ACL 2013: The Top 20 Albums of the Year

A Closer Look!Over the course of the past year, we received thousands of albums and EPs to pore over, review and discuss.  Out of these, we reviewed approximately 500.  In this feature, we answer the Big Question: Which releases were the best?

The list below demonstrates the incredible variety of the music we cover.  In addition to orchestra and organ, you’ll encounter sample and spoken word, laptop and live performance.  You’ll read about an album featuring Turkish musicians and another inspired by a Garden of Monsters.  One is a score; another is a crossover hit.

We are grateful to every artist and label who continues to make music.  We feel a rush of anticipation whenever a new album or EP comes in.  These 20 albums stood out in a crowded year.  We hope that you’ll love them as well!

And now, in order of preference, A Closer Listen presents its Top 20 Albums of the Year.

1) Tim Hecker ~ Virgins (Kranky)
Virgins is an album of multitudes. It revels in the diversity of its sound types, bursting at every moment with the energy of a collapse, with the intensity of a sunlight that erases everything it touches.  It develops ever-so-slowly with a strength only achievable by a dying star. If it is a ‘theological’ album, then its purpose is reflective.  The elevation of organ tones into the heights signals the opening of the divine, allowing a sudden glimpse of the wholeness it comprises, a sudden mystical reflection of the subtle noise that grants an understanding of a world divided. Its ‘virginal’ qualities speak not of purity, but of the majestic impossibility of such a totality.  The album addresses the manner in which created sound carries a multitude of meanings.  It cannot help but reproduce itself as miracle, as self-extension, as a linguistic attempt to give everything a name, a place, an interwoven existence in which there is little space for things untouched by divine intent. Whether one believes or not is irrelevant: this album speaks of so many things, of so many moments, of so much love for the sounds it generates, no one who hears it will remain indifferent. (David Murrieta)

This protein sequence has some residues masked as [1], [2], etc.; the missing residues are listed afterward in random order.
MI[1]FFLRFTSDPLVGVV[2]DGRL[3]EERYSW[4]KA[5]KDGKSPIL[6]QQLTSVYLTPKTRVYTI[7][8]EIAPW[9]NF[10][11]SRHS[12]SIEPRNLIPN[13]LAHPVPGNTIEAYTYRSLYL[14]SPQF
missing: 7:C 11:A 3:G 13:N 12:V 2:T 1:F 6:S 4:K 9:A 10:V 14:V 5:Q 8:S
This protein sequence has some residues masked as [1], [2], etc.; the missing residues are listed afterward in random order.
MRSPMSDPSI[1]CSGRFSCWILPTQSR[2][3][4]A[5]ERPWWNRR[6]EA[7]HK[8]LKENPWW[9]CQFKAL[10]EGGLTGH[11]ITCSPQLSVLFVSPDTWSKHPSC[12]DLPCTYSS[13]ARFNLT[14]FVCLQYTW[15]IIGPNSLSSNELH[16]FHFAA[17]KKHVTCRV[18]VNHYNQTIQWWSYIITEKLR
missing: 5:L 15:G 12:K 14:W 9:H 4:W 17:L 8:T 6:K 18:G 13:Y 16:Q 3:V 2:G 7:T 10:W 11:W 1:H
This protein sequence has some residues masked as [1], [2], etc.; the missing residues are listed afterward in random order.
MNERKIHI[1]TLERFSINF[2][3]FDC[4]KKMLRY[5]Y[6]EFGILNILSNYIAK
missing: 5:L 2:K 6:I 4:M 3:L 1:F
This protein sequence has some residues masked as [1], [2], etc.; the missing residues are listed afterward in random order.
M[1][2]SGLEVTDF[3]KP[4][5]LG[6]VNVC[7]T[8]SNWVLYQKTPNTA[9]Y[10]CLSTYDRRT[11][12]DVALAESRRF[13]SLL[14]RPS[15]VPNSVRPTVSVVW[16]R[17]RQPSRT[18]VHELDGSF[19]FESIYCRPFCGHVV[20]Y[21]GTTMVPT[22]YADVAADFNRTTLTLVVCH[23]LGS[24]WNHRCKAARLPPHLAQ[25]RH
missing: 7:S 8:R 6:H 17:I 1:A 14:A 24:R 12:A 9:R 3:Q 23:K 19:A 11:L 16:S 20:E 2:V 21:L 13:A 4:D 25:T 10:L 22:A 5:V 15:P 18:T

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2) Wrekmeister Harmonies ~ You’ve Always Meant So Much to Me (Thrill Jockey)
From the near-white, glacial artwork, to the violins and harp, through the epically slow ascension to the singular, cathartic climax, this album transforms the roots of  black metal and advances it somewhere new. While J.R. Robinson recruited some of the best in the business for this black opus, there is wide appeal in listening to this one-track album unfold. During all the sonic textures and the slow lifting of limbs that build this track up from its fungal beginnings, it’s clear that a big, explosive finish is going to arrive. And, no matter how many times we listen, it still gives us goosebumps! At nearly forty minutes, this is a gorgeous demonstration of tension and release as well as modern composition–one that must be taken in full. (Nayt Keane)

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3) EUS ~ Sol Levit (Contradicta)
Whether it’s his masterful use of harmonies or his programmatic/conceptual approach to making music, EUS will appeal to all fans of drone and similar experimental styles. Sol Levit provides as many thick, physically-imposing projections as moments of meditation, delving into ‘atmospherics’ at a level in which the mind cannot entirely grasp what is going on.  The mind struggles to impose a narrative form, to make sense of something that is in principle non-sensical. The beauty of the album resides in this contradiction, as an experience of something deeply within, awakened by music that is meant to describe nothing. “Levitate in solitude”, the liner notes say, suggesting a conceptual minimalization born of the urge to rid oneself of extraneous things in order to come to terms with the real. These collages shed layer upon layer of sound, revealing an essential silence underneath. (David Murrieta)

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4) Eluvium ~ Nightmare Ending (Temporary Residence)